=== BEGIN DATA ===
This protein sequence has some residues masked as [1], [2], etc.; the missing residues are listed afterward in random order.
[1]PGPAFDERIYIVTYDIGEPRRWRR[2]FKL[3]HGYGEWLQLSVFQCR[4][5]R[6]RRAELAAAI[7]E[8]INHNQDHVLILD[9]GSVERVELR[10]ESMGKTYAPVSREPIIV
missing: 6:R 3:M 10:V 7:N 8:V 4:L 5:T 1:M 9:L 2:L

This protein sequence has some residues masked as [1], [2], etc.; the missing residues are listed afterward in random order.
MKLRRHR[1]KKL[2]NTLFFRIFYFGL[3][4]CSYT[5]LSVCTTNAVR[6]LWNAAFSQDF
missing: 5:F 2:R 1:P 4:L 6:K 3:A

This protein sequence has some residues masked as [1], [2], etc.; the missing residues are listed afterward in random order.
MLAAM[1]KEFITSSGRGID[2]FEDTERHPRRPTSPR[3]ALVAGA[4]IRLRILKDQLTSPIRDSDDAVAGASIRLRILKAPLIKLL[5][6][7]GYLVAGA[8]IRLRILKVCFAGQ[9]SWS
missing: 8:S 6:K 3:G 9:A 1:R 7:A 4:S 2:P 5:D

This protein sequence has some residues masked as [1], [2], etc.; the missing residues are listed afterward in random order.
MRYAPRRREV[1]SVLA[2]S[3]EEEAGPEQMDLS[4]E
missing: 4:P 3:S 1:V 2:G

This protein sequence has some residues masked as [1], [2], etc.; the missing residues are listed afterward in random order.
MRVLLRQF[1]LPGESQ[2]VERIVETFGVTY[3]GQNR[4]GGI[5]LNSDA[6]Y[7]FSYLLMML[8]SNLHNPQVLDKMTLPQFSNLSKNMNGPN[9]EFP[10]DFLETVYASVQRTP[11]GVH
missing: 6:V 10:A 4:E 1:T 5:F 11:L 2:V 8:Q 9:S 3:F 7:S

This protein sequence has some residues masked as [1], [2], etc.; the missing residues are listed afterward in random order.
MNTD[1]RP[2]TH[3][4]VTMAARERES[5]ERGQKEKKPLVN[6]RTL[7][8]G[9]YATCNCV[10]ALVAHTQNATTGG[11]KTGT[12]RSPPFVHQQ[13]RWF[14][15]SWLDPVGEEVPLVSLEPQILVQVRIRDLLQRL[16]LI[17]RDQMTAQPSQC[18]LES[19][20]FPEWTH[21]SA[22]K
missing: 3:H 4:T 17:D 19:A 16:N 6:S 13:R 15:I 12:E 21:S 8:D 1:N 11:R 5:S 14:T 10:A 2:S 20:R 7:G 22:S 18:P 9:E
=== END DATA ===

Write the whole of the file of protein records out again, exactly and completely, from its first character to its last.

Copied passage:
This protein sequence has some residues masked as [1], [2], etc.; the missing residues are listed afterward in random order.
[1]PGPAFDERIYIVTYDIGEPRRWRR[2]FKL[3]HGYGEWLQLSVFQCR[4][5]R[6]RRAELAAAI[7]E[8]INHNQDHVLILD[9]GSVERVELR[10]ESMGKTYAPVSREPIIV
missing: 6:R 3:M 10:V 7:N 8:V 4:L 5:T 1:M 9:L 2:L

This protein sequence has some residues masked as [1], [2], etc.; the missing residues are listed afterward in random order.
MKLRRHR[1]KKL[2]NTLFFRIFYFGL[3][4]CSYT[5]LSVCTTNAVR[6]LWNAAFSQDF
missing: 5:F 2:R 1:P 4:L 6:K 3:A

This protein sequence has some residues masked as [1], [2], etc.; the missing residues are listed afterward in random order.
MLAAM[1]KEFITSSGRGID[2]FEDTERHPRRPTSPR[3]ALVAGA[4]IRLRILKDQLTSPIRDSDDAVAGASIRLRILKAPLIKLL[5][6][7]GYLVAGA[8]IRLRILKVCFAGQ[9]SWS
missing: 8:S 6:K 3:G 9:A 1:R 7:A 4:S 2:P 5:D

This protein sequence has some residues masked as [1], [2], etc.; the missing residues are listed afterward in random order.
MRYAPRRREV[1]SVLA[2]S[3]EEEAGPEQMDLS[4]E
missing: 4:P 3:S 1:V 2:G

This protein sequence has some residues masked as [1], [2], etc.; the missing residues are listed afterward in random order.
MRVLLRQF[1]LPGESQ[2]VERIVETFGVTY[3]GQNR[4]GGI[5]LNSDA[6]Y[7]FSYLLMML[8]SNLHNPQVLDKMTLPQFSNLSKNMNGPN[9]EFP[10]DFLETVYASVQRTP[11]GVH
missing: 6:V 10:A 4:E 1:T 5:F 11:L 2:V 8:Q 9:S 3:F 7:S

This protein sequence has some residues masked as [1], [2], etc.; the missing residues are listed afterward in random order.
MNTD[1]RP[2]TH[3][4]VTMAARERES[5]ERGQKEKKPLVN[6]RTL[7][8]G[9]YATCNCV[10]ALVAHTQNATTGG[11]KTGT[12]RSPPFVHQQ[13]RWF[14][15]SWLDPVGEEVPLVSLEPQILVQVRIRDLLQRL[16]LI[17]RDQMTAQPSQC[18]LES[19][20]FPEWTH[21]SA[22]K
missing: 3:H 4:T 17:D 19:A 16:N 6:S 13:R 15:I 12:E 21:S 8:D 1:N 11:R 5:S 14:T 10:A 2:S 20:R 7:G 22:S 18:P 9:E